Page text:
P. Diddy on Ashton Kutcher is worth reading if only for this part, "for a while, with Jamie Foxx, we were a rat pack, hanging out, going to clubs," which evokes some really spectacular nights out with that trio, until: "I remember one night he was with Demi, maybe for the first time, and a couple of weeks later he called to tell me he was in love. That was the end of our clubbing." Aw... Bros before hos, Ashton!
Anyways, Joss Whedon on Neil Patrick Harris is succinct and wonderful (presumably because he's one of the only professional writers writing these profiles), but the two best entries come from the Artists section's most literal pairings.
Shepard Fairey writes about Banksy quite thoughtfully, and without the little daubs of queasy-making self-promotion that many of the others deploy. The last paragraph is great, even if you don't agree with Shep's very positive evaluation of the British street artist's practice:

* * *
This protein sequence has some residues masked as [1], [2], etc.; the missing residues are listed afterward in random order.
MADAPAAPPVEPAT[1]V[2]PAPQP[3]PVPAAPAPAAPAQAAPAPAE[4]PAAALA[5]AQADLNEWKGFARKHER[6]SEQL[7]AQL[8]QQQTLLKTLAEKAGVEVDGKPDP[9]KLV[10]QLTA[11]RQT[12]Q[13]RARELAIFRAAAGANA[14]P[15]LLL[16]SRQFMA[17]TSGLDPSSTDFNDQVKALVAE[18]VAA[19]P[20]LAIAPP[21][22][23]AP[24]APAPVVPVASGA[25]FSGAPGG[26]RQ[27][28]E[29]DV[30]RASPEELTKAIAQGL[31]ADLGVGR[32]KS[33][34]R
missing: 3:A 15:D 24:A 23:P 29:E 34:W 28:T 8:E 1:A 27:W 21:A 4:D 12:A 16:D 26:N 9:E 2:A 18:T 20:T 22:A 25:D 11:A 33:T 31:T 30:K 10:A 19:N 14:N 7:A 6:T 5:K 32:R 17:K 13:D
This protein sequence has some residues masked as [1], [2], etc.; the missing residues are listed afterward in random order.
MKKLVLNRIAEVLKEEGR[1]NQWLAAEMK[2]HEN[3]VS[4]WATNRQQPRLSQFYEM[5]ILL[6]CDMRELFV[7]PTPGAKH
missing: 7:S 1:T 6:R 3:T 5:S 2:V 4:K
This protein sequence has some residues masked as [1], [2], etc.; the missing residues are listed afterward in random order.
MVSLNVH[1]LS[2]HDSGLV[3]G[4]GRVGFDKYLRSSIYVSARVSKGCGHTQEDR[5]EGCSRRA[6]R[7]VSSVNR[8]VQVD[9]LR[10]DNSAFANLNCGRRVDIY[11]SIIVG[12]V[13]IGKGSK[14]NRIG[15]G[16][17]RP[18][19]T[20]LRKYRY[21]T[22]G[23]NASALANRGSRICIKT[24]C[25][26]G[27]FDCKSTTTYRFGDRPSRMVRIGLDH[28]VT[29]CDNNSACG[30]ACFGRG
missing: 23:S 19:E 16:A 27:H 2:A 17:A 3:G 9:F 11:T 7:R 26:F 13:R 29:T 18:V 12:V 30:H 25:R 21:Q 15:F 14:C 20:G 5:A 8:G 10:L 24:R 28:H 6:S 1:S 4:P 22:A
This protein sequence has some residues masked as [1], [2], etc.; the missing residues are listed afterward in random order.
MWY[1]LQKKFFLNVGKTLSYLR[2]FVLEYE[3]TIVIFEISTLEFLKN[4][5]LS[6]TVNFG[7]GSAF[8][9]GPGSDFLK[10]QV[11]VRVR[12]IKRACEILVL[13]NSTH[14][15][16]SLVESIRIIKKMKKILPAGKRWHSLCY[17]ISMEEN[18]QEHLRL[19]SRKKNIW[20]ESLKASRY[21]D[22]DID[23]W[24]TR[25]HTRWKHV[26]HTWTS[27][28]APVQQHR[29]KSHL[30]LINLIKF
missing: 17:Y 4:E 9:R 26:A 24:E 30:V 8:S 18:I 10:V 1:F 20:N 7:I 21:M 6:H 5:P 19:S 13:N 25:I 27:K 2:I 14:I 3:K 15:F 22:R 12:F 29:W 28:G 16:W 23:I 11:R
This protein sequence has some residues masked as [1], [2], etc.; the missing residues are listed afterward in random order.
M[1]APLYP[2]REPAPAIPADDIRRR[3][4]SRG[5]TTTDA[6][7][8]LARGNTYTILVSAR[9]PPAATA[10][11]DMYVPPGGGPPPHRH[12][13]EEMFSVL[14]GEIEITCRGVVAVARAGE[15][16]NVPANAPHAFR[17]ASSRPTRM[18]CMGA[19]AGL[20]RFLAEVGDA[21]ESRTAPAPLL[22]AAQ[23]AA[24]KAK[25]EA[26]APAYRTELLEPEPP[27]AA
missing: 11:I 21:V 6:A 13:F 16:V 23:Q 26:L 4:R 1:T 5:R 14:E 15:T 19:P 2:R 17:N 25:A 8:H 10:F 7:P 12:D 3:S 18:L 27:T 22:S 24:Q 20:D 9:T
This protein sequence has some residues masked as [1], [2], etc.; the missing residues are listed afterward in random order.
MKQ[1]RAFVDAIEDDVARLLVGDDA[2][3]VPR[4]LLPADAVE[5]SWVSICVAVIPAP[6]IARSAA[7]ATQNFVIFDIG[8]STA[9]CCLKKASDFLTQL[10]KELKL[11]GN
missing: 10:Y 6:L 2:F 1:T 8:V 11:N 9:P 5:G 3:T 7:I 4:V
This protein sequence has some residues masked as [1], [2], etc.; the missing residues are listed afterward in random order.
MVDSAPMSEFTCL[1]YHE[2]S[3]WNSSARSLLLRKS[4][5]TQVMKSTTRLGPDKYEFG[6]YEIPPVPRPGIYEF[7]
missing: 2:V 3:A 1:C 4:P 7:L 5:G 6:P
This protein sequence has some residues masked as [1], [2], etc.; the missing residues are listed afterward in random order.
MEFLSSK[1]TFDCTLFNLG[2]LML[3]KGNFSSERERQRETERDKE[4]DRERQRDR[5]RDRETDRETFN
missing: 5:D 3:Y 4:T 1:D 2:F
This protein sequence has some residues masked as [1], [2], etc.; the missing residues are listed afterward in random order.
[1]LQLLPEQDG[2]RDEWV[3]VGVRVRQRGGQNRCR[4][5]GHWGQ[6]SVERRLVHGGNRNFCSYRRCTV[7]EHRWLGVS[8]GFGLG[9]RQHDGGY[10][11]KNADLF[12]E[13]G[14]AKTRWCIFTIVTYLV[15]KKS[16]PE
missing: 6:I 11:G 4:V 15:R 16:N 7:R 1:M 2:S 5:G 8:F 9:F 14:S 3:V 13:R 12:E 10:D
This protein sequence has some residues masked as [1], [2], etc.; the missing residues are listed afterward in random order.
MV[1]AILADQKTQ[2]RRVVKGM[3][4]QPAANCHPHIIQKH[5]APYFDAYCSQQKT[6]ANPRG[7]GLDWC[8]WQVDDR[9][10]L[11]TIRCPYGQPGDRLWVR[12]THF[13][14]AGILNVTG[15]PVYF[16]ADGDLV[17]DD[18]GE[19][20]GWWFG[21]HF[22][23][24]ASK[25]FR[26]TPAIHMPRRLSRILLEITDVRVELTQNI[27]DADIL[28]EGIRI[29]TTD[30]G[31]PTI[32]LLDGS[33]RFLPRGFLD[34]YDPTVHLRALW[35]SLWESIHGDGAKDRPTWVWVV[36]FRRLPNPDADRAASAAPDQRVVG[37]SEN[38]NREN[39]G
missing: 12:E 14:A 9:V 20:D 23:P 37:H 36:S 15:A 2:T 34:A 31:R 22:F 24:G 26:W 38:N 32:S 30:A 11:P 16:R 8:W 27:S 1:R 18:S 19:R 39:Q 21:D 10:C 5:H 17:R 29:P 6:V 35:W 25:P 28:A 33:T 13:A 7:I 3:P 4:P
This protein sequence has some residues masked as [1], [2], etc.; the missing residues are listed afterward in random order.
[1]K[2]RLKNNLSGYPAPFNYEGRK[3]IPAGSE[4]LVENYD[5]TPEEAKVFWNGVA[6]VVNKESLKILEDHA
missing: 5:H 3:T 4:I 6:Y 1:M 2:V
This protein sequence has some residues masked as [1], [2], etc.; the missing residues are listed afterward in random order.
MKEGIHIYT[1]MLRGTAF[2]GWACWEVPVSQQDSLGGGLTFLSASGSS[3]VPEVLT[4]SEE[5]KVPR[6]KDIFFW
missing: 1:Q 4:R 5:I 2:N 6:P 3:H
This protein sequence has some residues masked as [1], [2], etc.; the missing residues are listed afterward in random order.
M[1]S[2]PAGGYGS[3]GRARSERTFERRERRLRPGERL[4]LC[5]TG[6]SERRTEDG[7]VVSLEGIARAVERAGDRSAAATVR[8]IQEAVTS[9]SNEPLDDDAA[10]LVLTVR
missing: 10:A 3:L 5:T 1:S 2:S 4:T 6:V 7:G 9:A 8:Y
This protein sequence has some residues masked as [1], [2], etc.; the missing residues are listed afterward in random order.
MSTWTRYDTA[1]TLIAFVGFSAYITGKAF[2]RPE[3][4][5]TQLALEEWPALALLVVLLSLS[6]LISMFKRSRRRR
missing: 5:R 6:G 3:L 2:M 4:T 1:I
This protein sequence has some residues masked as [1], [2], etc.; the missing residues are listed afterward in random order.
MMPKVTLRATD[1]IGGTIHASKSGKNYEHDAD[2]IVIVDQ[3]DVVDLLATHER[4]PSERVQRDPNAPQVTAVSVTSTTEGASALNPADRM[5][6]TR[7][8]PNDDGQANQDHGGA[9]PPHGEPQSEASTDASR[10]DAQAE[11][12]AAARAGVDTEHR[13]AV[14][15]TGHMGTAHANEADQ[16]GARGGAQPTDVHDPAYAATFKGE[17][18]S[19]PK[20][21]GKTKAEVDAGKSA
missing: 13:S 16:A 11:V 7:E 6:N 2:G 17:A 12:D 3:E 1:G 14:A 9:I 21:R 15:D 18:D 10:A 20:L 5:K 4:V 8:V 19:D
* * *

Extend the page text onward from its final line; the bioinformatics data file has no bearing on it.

Banksy's work embodies everything I like about art. It's accessible, public, not locked away. He makes social and political statements with a sense of humor. His latest exploit is Exit Through the Gift Shop, a film about a filmmaker who left off making a film about Banksy to become an art star himself. It sums up the art world perfectly — the authentic intertwined with the absurd.
I did an interview with her once, and she showed up with a sculpture on her head. I thought, How awesome. Being around her, I felt like the dust was shaken off of me. I find it very comforting to sit next to somebody and not have to worry that I look like the freak. She isn't a pop act, she is a performance artist. She herself is the art. She is the sculpture.